UW Combined Fund Drive

December 16, 2021

Deadly Tornado Outbreak: How to Help

Damaged vehicles and personal property are strewn over a wide area along Kentucky 81, Saturday, Dec. 11, 2021, in Bremen, Ky, after a devastating tornado swept through the area on Friday night. (Greg Eans/AP)

Last week a series of devastating tornadoes left a path of devastation in communities across six states. 

More than 50 tornadoes caused widespread destruction and injury in Kentucky, Tennessee, Mississippi, Arkansas, Missouri and Illinois on December 10 and 11. At least 88 people have been confirmed dead, with more than 120 still missing.

Officials warn that the death toll will likely rise as emergency responders continue to search for survivors amid destroyed and unstable buildings.

See the damage: Mayfield drone footage reveals tornado damage

Kentucky has been particularly hard-hit, with at least 74 people killed and many communities leveled. Damage to infrastructure has been widespread, with thousands in the region without power or water and hundreds without shelter. President Biden has approved an emergency declaration for the state.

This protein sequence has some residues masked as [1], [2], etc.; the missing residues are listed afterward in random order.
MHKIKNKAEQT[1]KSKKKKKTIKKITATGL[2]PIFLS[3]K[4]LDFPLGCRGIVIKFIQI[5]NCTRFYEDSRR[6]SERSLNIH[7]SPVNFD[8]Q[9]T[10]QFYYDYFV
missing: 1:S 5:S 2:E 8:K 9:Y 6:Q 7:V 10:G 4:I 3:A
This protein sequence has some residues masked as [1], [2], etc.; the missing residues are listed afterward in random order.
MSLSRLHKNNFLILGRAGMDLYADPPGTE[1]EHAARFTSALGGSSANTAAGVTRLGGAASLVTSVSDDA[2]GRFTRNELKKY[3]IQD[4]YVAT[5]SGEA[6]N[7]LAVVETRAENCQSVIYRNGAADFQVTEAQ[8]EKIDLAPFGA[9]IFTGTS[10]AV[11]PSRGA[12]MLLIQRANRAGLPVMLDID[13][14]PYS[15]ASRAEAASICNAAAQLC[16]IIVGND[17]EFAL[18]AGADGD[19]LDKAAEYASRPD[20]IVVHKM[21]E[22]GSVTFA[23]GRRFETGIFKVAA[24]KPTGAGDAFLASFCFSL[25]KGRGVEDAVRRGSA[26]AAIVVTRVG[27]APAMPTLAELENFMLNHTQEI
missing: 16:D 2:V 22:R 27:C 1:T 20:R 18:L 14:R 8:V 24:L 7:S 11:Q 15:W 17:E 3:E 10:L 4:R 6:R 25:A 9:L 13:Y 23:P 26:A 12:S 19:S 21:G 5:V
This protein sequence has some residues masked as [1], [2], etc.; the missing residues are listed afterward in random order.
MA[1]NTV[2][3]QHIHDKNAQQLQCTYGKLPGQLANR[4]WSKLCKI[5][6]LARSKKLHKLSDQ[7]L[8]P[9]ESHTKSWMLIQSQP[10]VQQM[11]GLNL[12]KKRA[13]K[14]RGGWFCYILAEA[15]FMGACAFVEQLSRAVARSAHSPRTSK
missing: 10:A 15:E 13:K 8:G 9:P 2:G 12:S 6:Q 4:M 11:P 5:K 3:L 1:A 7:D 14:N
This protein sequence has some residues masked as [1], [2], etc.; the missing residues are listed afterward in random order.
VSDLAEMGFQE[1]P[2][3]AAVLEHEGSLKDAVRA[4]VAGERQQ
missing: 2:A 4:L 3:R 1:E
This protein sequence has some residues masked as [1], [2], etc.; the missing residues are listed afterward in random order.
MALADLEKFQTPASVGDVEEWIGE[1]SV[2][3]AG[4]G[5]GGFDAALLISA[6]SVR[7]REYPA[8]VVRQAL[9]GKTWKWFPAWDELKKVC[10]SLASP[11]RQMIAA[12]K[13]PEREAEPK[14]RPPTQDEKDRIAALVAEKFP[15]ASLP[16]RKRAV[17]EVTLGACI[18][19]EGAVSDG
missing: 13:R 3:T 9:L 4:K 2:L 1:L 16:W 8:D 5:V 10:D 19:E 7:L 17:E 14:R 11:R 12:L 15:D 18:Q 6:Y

The Weather Channel called this disaster the deadliest U.S. tornado outbreak in a decade.

Government agencies, nonprofits and disaster relief organizations are scrambling to assist the communities ravaged by the deadly tornadoes. Food, water, shelter and blood products are the most immediate needs for communities, along with medical supplies and medications, pediatric care items, personal protective equipment and nutritional supplements.

Tornadoes are more common in the U.S. than any other country. To learn more about staying safe before, during and after a tornado, read these tornado safety tips.

Donate Blood

The American Red Cross reports that blood donations were at a historic low before the deadly tornados, resulting in the worst blood shortage in over a decade. There is an urgent call for blood donations to help victims of the disaster.

Note: You may still donate blood, platelets or plasma after receiving a COVID-19 vaccine.

Support